President Barack Obama picked the day after a decisive vote in North Carolina to announce that his "evolution" on the issue of same-sex marriage was complete—he now supports it.
In an interview with ABC News on Wednesday, Obama said:
I have to tell you that over the course of several years, as I have talked to friends and family and neighbors, when I think about members of my own staff who are in incredibly committed monogamous relationships, same-sex relationships, who are raising kids together, when I think about those soldiers or airmen or marines or sailors who are out there fighting on my behalf and yet feel constrained, even now that Don't Ask Don't Tell is gone, because they are not able to commit themselves in a marriage—at a certain point, I’ve just concluded that for me personally it is important for me to go ahead and affirm that I think same-sex couples should be able to get married.
Maryland is one of as many as four states that could put the issue in front of voters this fall, ABC News reports, but it's unclear how much impact the president's endorsement will have.
The Maryland General Assembly passed same-sex marriage legislation in February. The bill does not take effect until Jan. 1, which gave opponents time to gather petitions required to send the bill to referendum in November's general election.
ABC broadcasted a special report with clips from the interview just before 3 p.m. Wednesday. The full interview with Obama is scheduled to air on "Good Morning America" on May 10.
North Carolinians voted overwhelmingly to amend that state's constitution to outlaw same-sex marriages and civil unions on Tuesday.
Amy Becker, an assistant professor of communication at Towson University, said most observers expected Obama to make this announcement after the November election.
But his hand may have been forced, she said, by Vice President Joe Biden, who on NBC's Meet the Press on Sunday described himself as "absolutely comfortable" with same-sex marriage. On Monday, Education Secretary Arne Duncan also came out in favor of same-sex marriage.
The president's stance is now front and center in an election year. In contrast, former Massachusetts Gov. Mitt Romney, Obama's presumptive Republican challenger, publicly opposes same-sex marriage.
"The Republicans are going to pick up and run with this and a lot of people in the news media are going to speculate about what this means for the presidential race," Becker said. "While a lot of people argue it's the right move, it might not be the safest move, politically."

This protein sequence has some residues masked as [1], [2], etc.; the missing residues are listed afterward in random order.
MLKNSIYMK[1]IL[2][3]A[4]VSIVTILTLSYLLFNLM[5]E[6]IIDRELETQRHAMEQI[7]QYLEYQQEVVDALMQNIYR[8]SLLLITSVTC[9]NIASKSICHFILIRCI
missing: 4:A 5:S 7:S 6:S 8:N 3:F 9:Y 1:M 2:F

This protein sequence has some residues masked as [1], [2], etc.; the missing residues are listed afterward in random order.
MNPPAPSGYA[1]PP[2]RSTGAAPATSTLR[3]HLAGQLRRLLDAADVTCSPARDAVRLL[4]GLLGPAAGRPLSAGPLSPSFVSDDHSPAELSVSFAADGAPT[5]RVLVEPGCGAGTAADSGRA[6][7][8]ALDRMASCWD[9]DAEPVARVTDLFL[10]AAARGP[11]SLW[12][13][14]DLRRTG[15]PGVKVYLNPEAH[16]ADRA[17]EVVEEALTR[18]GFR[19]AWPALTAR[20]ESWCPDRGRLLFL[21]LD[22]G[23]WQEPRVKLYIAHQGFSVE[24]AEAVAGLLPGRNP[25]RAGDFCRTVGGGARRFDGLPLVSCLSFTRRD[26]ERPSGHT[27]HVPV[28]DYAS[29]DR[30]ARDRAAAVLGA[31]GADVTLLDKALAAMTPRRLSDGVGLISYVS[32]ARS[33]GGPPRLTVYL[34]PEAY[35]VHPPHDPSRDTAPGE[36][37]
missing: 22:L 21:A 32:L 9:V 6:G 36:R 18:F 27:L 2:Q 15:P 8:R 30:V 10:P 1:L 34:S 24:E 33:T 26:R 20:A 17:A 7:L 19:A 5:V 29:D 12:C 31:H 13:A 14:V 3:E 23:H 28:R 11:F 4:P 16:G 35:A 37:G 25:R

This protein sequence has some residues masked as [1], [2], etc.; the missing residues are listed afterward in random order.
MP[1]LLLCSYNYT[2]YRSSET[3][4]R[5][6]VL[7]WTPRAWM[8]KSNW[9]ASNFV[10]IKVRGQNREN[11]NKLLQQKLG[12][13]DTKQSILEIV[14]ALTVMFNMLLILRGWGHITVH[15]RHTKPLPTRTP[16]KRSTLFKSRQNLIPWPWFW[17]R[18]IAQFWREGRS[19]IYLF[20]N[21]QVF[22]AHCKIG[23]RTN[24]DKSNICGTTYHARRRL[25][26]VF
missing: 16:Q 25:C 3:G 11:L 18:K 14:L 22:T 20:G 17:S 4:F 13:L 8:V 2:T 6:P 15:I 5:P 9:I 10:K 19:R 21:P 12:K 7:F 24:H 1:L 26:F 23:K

Within minutes of the ABC News report, Gov. Martin O'Malley issued a statement saying that Obama "affirmed that for a people of many different faiths—a people who are committed to the principle of religious freedom—the way forward is always to be found through greater respect for the equal rights and human dignity of all."
In a separate statement, Josh Levin, director of Marylanders for Marriage Equality, said his group was "delighted" with the momentum today's news would bring to his campaign.
“His announcement is especially important to our coalition and to the thousands of couples and families in Maryland who are working to ensure the Civil Marriage Protection Act is upheld this November," he said.
Maryland Marriage Alliance, the group leading the effort to petition the law to referendum, did not immediately respond to a request seeking comment. However, The Washington Post reported last week that the group had received more than 30,000 signatures on a petition to send the law to referendum.
Counting Tuesday's vote in North Carolina, voters in 32 states have voted against same-sex marriage. Same-sex marriage is currently legal in six states and Washington, D.C.
However, statistics show the tide appears to be turning, locally and nationally. A Pew Research Center study found that 43 percent of Americans now support allowing same-sex couples to marry, up from 37 percent in 2009. A Washington Post poll conducted earlier this year found that 50 percent of Marylanders support same-sex marriage, while 44 percent oppose it.
Becker said analysts should be "cautious" in predicting the impact of the president's announcement, but that turnout among youth and church-going African-Americans will be key for both sides. According to the Pew study, 63 percent of people born in 1981 or later support same-sex marriage. But support slips to just 33 percent among black protestants and 14 percent among white evangelicals.
"I do think it's going to be really close, and there are a lot of folks in Maryland that are not in favor of this," Becker said.